As we progress through this chapter, we will refer to a common example–a propaganda campaign that spanned most of the twentieth century known as The Tobacco Strategy. Led by Big Tobacco, a group of large companies who sold huge amounts of tobacco products, the impacts of the advertising campaign are still felt today, as people continue to fight tobacco addiction and combat health issues related to its consumption (Wikipedia, 2021; Bates & Rowell, 1999). Big Tobacco’s disinformation campaigns spanned across decades and occurred despite the full knowledge of the health concerns related to tobacco consumption including serious illness and death.
Here’s a little snapshot of what happened: in the 1950s the highly profitable industry faced a series of bad press. It began in December of 1952, when Reader’s Digest published an article titled “Cancer by the Carton.” The negative media attention continued into the following year when a summer issue of Time Magazine featured a study that provided evidence that exposure to cigarette tar produced malignant carcinomas in mice (malignant is something that spreads uncontrollably, carcinoma is another word for cancerous). The article’s headline: “Beyond Any Doubt,” left no room for uncertainty. At the same time, medical professionals were making public statements that were damning to the tobacco industry, saying things like “the male population of the United States will be decimated by cancer of the lung in another fifty years if cigarette smoking increases as it has in the past” (O’Connor & Weatherall, 2019, p. 94).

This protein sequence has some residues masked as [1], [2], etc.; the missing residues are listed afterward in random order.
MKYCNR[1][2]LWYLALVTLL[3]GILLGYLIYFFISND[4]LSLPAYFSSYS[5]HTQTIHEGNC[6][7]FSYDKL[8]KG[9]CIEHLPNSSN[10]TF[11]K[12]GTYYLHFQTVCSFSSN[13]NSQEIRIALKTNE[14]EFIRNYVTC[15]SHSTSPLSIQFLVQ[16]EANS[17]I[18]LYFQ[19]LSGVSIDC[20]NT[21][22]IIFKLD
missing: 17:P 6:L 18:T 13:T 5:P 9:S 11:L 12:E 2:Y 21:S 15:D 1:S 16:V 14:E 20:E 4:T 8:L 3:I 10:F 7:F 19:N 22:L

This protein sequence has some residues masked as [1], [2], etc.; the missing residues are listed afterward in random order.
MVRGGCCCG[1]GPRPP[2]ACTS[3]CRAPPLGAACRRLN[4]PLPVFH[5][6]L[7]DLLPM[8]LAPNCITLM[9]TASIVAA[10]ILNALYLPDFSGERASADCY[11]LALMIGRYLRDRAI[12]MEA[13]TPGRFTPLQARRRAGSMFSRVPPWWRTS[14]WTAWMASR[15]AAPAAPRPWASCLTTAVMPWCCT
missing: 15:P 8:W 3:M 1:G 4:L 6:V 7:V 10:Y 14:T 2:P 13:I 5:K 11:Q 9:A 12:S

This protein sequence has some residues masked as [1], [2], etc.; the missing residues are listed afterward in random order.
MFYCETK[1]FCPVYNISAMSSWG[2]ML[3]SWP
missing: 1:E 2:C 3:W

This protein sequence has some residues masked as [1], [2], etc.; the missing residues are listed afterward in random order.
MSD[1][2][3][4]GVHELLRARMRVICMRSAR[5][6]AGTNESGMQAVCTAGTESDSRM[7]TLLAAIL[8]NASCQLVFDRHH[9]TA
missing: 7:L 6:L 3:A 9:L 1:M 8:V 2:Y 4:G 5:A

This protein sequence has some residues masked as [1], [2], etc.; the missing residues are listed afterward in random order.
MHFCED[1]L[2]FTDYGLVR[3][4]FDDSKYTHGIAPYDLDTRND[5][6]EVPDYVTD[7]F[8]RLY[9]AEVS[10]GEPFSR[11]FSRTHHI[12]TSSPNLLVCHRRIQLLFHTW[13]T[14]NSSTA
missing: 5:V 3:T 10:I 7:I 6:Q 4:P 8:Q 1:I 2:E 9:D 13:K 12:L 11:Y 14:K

As the tobacco industry’s profits fell, head executives from the largest tobacco developers held a series of meetings and planned what they called ‘the Tobacco Strategy.’ Their plan was to poke holes in the scientific findings and create doubt in the minds of the population (O’Connor & Weatherall, 2019). They wanted to “create the appearance of uncertainty: to find, fund, and promote research that muddied the waters, made the existing evidence seem less definitive, and gave policy makers and tobacco users just enough coverage to ignore the scientific consensus” (O’Connor & Weatherall, 2019, p. 95). It worked. As the decades progressed Big Tobacco would fund massive amounts of pseudo-science, they would create an enormous catalogue of propaganda, and their profits as well as the cancer and death they caused, would increase steadily until the end of the century. We will see glimpses of this propaganda campaign in this final chapter, and we hope that it will encourage you to always ask questions and think critically.